Rattlesnake Song #1 is taken from the final paragraph of a newspaper article written by my father.
Thoughts at 4 AM was written for Paul, a prodigious night owl, on his 25th birthday.
When in Pieces is a found poem. It hangs on a wall in a little house by the Willow River, embroidered and anonymous. As soon as I read it, I heard Kim’s voice singing it.
Kim and Paul have been the most amazing collaborators, who understand the inner geography of my works. They have been able to take my ideas and create a viable musical landscape, no, a vibrant ecosystem.
I cannot thank them enough. I cannot thank you enough! After you listen, I hope you go outside for a while.
— Todd Harper
Immediately upon listening to Todd Harper’s music, declarations of genre as such become trite. Most important to my perspective is being able to be and remain present to the elements of this vast interiority brought about so sublimely by all participating.
This brilliant assembly of music pieces gets me off and romping in the land of William Blake’s “Auguries of Innocence.” The ever-evocative renderings provide a kind of springboard for lyrical celebration of childhood imagination brought into the immediacy of the moment: “Where does the white go after the snow melts?”
— Carei Thomas
Since 1978, Todd Harper has been a performer/composer in the Twin Cities area. Harper studied harmony with Carei Thomas, composition with Bill Banfield, and voice with Alan Bryan. He co-led jazz groups such as the Intuitive Bikers, The Seekers of Beauty, and The Unsound Trio. Currently, Harper leads Full Moon Rabbit, an improvising ensemble. For the past 10 years, Harper has been co-instigator of “Keys Please” with Carei Thomas and Paul Cantrell. As a composer, Harper has written for rural community theatre, avant-garde percussion ensemble, jazz orchestra, and jazz opera, and many other things. He has long ears and a pointy snout.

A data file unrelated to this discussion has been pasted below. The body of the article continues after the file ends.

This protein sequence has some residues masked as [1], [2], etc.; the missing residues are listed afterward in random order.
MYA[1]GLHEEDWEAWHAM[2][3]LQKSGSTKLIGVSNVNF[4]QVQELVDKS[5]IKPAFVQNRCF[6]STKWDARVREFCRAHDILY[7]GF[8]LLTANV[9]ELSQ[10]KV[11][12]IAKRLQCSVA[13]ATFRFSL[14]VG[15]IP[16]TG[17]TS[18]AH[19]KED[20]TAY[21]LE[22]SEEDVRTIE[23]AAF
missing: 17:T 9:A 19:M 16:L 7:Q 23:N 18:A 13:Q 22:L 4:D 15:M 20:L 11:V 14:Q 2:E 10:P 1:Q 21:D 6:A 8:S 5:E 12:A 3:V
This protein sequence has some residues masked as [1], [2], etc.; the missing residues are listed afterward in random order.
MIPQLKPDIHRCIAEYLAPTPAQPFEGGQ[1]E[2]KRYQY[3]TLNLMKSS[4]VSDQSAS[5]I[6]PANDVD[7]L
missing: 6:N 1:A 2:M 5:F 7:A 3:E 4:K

Kim Sueoka has appeared as a soloist with the Neuss Chamber Orchestra, The Schubert Club, The American Composers Forum, Minnesota Guitar Society, and the Royal Hawaiian Band. Kim currently sings with The Rose Ensemble and the Silver Swan Chamber Ensemble. She studied with Joseph Hopkins at the University of Evansville, and Lawrence Weller at the University of Minnesota. She received a MN State Arts Board grant for research in traditional Hawaiian music in 2005, and was a finalist for the McKnight Performing Musicians Fellowship in 2007. Originally from Koloa, Hawaii, Kim currently resides in St. Paul. She enjoys running, nature photography, and dreams of being a woodcarver and carpenter.
Paul Cantrell is a composer and pianist, born in Colorado and now living in Minneapolis. He presents his music in a variety of nontraditional venues, striving to bring poetry to the contemporary and adventure to the traditional. His web site, In the Hands, is one of the internet’s most popular sources of Creative Commons piano music recordings. He studied music with Donald Betts and Carleton Macy at Macalester College. By day, he maintains a secret identity as a not-so-mild-mannered computer programmer. He is afrugivorous.